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Useful and Surprising Facts About Eggs

To put it simply: there is nothing like an egg! Eggs are surrounded by more myths and old wives' tales than any other everyday food. Here are some of our useful and surprising facts about eggs.

Opportunities, like eggs, come one at a time.

  • The entire yolk is actually only one cell, one of nature’s largest. In fact, an ostrich egg, which can serve about 24 for breakfast, is probably the largest cell nature is currently manufacturing.
  • The color of the shell is strictly a function of the breed of the bird.
  • Americans consume an average of 281 eggs per year, which keeps about 285 million hens busy day and night.
  • An old fashioned, but valid test for egg freshness is accomplished by gently dropping a whole uncooked egg into a salt solution (two tablespoons salt in two cups of water.) If very fresh, the egg will be full and heavy and it will sink and tip to one side. If moderately fresh, it will remain suspended in the middle of the water in an upright position; if it bobs up to the top, it is stale.
  • Government grades are based on the size of the air cell in the egg, the egg’s quality, and its freshness.
  • A Grade AA egg must be less than ten days old from packing, a Grade A, 30 days.
  • The whitish, twisted material seen near the raw egg yolk is thick albumen, which is part of a layer of dense egg white surrounding the entire yolk. Its purpose is to help keep the yolk centered in the egg. The albumen is especially prominent in fresh, high-quality eggs.
  • The color of the yolk is determined by the feed. If the chicken eats grass, yellow corn, or other feedstuffs rich in yellow pigments the yolk will be deep yellow in direct relation to the amount of yellow in the feed regardless of the breed of chicken of color of the shell.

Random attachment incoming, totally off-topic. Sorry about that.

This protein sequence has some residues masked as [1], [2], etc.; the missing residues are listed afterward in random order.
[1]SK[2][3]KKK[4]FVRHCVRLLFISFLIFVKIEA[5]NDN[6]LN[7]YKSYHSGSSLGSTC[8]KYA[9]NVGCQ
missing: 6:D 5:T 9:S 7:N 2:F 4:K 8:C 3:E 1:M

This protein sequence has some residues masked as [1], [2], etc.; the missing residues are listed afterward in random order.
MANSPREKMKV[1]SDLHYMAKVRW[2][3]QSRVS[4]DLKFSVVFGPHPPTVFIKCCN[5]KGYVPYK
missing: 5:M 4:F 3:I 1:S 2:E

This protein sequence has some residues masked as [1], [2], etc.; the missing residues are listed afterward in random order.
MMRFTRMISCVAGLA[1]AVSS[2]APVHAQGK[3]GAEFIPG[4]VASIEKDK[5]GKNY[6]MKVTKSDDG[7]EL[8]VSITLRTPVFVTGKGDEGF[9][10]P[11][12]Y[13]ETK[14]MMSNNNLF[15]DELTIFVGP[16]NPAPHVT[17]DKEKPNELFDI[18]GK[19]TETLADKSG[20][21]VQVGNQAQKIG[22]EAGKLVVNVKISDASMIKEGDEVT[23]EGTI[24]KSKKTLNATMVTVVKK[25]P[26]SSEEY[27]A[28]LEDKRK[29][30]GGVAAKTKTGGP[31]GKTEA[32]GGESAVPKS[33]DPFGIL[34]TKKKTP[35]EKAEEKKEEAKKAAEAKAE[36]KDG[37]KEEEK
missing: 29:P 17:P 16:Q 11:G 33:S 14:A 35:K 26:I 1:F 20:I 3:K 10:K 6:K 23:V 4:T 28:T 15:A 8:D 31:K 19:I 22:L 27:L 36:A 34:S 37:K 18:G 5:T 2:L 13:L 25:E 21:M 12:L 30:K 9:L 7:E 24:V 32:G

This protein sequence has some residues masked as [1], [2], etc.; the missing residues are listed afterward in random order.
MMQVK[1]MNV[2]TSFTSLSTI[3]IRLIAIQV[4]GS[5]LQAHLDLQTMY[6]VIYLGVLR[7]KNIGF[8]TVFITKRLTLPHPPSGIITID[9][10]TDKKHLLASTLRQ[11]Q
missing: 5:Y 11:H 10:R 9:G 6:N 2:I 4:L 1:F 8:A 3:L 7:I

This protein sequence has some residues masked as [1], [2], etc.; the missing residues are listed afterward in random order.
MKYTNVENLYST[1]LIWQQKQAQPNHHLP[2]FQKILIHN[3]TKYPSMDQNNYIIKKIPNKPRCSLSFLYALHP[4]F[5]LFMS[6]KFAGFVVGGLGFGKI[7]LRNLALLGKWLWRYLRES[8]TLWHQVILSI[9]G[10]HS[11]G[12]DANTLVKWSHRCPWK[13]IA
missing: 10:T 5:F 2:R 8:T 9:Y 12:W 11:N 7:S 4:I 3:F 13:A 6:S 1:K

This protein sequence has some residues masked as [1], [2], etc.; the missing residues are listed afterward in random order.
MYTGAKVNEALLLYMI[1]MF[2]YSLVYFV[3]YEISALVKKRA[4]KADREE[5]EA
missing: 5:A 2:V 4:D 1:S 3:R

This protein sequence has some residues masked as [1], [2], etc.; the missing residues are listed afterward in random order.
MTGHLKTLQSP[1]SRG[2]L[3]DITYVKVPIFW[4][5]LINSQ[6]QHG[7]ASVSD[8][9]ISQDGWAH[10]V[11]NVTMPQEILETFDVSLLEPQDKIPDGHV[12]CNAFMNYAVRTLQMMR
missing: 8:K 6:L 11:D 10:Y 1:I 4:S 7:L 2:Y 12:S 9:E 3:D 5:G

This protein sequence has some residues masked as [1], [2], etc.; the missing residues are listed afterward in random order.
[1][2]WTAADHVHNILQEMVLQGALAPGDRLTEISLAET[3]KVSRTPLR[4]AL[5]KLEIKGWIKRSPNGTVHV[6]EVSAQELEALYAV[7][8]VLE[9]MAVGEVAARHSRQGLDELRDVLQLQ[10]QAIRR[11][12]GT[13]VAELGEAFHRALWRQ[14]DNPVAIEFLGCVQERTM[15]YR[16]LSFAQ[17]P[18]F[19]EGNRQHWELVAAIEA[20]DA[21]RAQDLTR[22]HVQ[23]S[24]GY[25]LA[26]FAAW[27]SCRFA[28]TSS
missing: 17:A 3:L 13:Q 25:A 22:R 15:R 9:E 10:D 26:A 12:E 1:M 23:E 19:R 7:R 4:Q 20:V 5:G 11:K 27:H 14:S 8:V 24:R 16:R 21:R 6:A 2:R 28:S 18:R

• The incubation period of a chicken egg is 21 days.
  • Shortly after an egg is laid, it is placed in front of a light source that reveals the condition of the innards. This process, called candling, can detect cracks in the shell or harmless but unappetizing blood spots on the yolk. It also reveals the size of the egg's air cell: the smaller the cell, the better the egg.
  • Old wives' tales suggest that the shape of an egg indicates the sex of the chick that will hatch from it. Unfortunately, there is no truth to this myth. Scientists are unable to distinguish between the sexes before the eggs hatch.
  • The greenish gray color around the yolk of a hard-boiled egg is a harmless compound of iron and sulfur called ferrous sulfide, which forms when an egg is heated. To prevent its formation, boil the egg only as long as is necessary to set the yolk, and then plunge it into cold water and peel it promptly.

Did you know? While brown, white, and green eggs are essentially the same in nutritional value, there are definite preferences by individuals and by people in different regions of the country. Do you have a preference? Let us know! 

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Comments

I've always preferred brown

By bunnie.lynn

I've always preferred brown eggs.

I raise chickens and ducks

By Elsie in Ohio

I raise chickens and ducks and guineas. I love fresh eggs and have lots to sell. I love fresh eggs. The color of the eggs is determined by the color of the ears on the chicken.

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